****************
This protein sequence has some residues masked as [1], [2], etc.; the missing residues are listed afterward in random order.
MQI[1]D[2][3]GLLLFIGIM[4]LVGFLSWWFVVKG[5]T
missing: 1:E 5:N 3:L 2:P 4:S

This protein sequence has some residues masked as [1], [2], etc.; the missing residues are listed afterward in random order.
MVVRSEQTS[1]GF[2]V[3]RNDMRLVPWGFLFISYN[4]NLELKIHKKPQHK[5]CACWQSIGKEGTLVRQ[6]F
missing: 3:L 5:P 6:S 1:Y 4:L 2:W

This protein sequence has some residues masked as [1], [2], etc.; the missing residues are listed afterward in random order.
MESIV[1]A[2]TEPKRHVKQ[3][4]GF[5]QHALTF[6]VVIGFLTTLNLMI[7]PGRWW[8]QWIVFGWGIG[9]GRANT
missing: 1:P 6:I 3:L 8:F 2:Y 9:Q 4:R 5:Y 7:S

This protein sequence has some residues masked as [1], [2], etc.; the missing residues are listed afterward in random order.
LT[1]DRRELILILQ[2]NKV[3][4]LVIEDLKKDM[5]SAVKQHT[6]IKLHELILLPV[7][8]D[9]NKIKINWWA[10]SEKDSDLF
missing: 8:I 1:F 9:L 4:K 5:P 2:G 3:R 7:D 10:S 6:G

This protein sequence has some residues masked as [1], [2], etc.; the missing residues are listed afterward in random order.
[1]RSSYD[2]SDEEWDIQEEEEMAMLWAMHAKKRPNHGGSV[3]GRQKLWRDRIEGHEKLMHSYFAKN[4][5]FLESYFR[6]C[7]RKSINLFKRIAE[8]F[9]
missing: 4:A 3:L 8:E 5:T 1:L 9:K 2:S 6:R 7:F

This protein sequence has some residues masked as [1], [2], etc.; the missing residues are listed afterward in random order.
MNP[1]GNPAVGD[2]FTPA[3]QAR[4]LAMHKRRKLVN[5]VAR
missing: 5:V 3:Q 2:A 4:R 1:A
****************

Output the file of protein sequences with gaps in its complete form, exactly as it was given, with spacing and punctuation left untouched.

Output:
This protein sequence has some residues masked as [1], [2], etc.; the missing residues are listed afterward in random order.
MQI[1]D[2][3]GLLLFIGIM[4]LVGFLSWWFVVKG[5]T
missing: 1:E 5:N 3:L 2:P 4:S

This protein sequence has some residues masked as [1], [2], etc.; the missing residues are listed afterward in random order.
MVVRSEQTS[1]GF[2]V[3]RNDMRLVPWGFLFISYN[4]NLELKIHKKPQHK[5]CACWQSIGKEGTLVRQ[6]F
missing: 3:L 5:P 6:S 1:Y 4:L 2:W

This protein sequence has some residues masked as [1], [2], etc.; the missing residues are listed afterward in random order.
MESIV[1]A[2]TEPKRHVKQ[3][4]GF[5]QHALTF[6]VVIGFLTTLNLMI[7]PGRWW[8]QWIVFGWGIG[9]GRANT
missing: 1:P 6:I 3:L 8:F 2:Y 9:Q 4:R 5:Y 7:S

This protein sequence has some residues masked as [1], [2], etc.; the missing residues are listed afterward in random order.
LT[1]DRRELILILQ[2]NKV[3][4]LVIEDLKKDM[5]SAVKQHT[6]IKLHELILLPV[7][8]D[9]NKIKINWWA[10]SEKDSDLF
missing: 8:I 1:F 9:L 4:K 5:P 2:G 3:R 7:D 10:S 6:G

This protein sequence has some residues masked as [1], [2], etc.; the missing residues are listed afterward in random order.
[1]RSSYD[2]SDEEWDIQEEEEMAMLWAMHAKKRPNHGGSV[3]GRQKLWRDRIEGHEKLMHSYFAKN[4][5]FLESYFR[6]C[7]RKSINLFKRIAE[8]F[9]
missing: 4:A 3:L 8:E 5:T 1:L 9:K 2:S 6:R 7:F

This protein sequence has some residues masked as [1], [2], etc.; the missing residues are listed afterward in random order.
MNP[1]GNPAVGD[2]FTPA[3]QAR[4]LAMHKRRKLVN[5]VAR
missing: 5:V 3:Q 2:A 4:R 1:A